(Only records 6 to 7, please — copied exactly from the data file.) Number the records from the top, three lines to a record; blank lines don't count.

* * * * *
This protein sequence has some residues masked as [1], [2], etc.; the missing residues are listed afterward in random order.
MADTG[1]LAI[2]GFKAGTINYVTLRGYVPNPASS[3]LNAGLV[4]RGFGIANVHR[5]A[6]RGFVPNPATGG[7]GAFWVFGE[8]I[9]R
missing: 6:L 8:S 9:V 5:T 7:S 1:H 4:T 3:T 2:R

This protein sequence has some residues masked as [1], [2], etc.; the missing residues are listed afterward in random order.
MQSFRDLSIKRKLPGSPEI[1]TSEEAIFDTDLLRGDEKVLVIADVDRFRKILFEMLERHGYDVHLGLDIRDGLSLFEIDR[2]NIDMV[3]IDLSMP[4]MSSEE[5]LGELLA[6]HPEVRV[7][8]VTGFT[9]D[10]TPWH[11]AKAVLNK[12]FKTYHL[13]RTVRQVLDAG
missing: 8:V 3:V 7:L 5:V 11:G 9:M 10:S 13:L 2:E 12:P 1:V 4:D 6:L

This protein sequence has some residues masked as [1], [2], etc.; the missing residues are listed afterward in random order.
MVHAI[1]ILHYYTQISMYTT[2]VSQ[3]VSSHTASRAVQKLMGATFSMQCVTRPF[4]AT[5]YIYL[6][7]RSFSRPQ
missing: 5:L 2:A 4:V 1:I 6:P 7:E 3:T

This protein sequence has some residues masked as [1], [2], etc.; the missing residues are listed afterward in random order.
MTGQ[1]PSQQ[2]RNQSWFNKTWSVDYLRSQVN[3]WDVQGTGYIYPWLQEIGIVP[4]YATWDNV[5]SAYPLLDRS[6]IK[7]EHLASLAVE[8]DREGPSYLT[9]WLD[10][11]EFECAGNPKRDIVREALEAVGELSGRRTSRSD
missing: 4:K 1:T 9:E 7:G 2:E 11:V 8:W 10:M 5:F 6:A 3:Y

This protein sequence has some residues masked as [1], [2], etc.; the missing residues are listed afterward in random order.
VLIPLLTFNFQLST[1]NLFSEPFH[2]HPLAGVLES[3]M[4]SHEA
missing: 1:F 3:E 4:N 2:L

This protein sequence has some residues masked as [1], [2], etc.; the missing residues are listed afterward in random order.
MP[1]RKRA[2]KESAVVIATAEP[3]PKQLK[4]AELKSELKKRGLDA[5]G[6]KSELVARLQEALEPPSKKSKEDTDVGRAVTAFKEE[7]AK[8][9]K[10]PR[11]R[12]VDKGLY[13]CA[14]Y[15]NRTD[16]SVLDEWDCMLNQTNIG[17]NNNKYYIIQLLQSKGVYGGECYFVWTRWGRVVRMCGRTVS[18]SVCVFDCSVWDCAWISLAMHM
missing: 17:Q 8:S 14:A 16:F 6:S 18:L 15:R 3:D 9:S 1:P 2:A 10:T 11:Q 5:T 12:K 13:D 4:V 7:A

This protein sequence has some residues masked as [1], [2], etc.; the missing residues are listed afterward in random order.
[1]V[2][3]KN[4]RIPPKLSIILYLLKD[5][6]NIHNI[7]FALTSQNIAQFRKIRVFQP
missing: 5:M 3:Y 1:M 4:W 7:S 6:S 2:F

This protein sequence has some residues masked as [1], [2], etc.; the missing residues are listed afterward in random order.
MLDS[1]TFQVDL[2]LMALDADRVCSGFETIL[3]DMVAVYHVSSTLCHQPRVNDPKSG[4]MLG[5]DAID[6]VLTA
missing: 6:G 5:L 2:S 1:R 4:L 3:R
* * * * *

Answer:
This protein sequence has some residues masked as [1], [2], etc.; the missing residues are listed afterward in random order.
MP[1]RKRA[2]KESAVVIATAEP[3]PKQLK[4]AELKSELKKRGLDA[5]G[6]KSELVARLQEALEPPSKKSKEDTDVGRAVTAFKEE[7]AK[8][9]K[10]PR[11]R[12]VDKGLY[13]CA[14]Y[15]NRTD[16]SVLDEWDCMLNQTNIG[17]NNNKYYIIQLLQSKGVYGGECYFVWTRWGRVVRMCGRTVS[18]SVCVFDCSVWDCAWISLAMHM
missing: 17:Q 8:S 14:A 16:F 6:S 18:L 15:R 3:D 9:S 1:P 2:A 10:T 11:Q 5:T 12:K 13:D 4:V 7:A

This protein sequence has some residues masked as [1], [2], etc.; the missing residues are listed afterward in random order.
[1]V[2][3]KN[4]RIPPKLSIILYLLKD[5][6]NIHNI[7]FALTSQNIAQFRKIRVFQP
missing: 5:M 3:Y 1:M 4:W 7:S 6:S 2:F